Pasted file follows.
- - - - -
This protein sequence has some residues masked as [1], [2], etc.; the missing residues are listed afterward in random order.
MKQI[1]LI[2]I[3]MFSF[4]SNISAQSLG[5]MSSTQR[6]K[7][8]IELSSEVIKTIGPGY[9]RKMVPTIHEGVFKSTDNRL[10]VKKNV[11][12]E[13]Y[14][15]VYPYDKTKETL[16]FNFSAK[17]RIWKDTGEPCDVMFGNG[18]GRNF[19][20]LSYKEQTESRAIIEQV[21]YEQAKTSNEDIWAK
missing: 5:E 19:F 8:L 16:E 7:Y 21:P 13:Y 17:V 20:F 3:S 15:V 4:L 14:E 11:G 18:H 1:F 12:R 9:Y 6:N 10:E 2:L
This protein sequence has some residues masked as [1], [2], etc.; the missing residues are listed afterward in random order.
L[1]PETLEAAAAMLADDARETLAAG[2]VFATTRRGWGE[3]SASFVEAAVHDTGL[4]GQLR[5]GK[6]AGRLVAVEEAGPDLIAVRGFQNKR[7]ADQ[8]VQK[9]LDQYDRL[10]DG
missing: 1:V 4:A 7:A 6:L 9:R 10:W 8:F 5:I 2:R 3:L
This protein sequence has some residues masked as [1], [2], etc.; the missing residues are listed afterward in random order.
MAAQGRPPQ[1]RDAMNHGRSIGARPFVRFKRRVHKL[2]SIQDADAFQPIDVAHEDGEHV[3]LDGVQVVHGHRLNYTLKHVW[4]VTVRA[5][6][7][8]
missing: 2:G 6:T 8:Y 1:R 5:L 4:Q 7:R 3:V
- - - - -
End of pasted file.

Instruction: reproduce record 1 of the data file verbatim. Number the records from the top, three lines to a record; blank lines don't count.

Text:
This protein sequence has some residues masked as [1], [2], etc.; the missing residues are listed afterward in random order.
MKQI[1]LI[2]I[3]MFSF[4]SNISAQSLG[5]MSSTQR[6]K[7][8]IELSSEVIKTIGPGY[9]RKMVPTIHEGVFKSTDNRL[10]VKKNV[11][12]E[13]Y[14][15]VYPYDKTKETL[16]FNFSAK[17]RIWKDTGEPCDVMFGNG[18]GRNF[19][20]LSYKEQTESRAIIEQV[21]YEQAKTSNEDIWAK
missing: 5:E 19:F 8:L 16:E 7:Y 21:P 13:Y 17:V 20:F 3:S 15:V 4:L 14:E 11:G 18:H 1:F 12:R 9:Y 6:N 10:E 2:L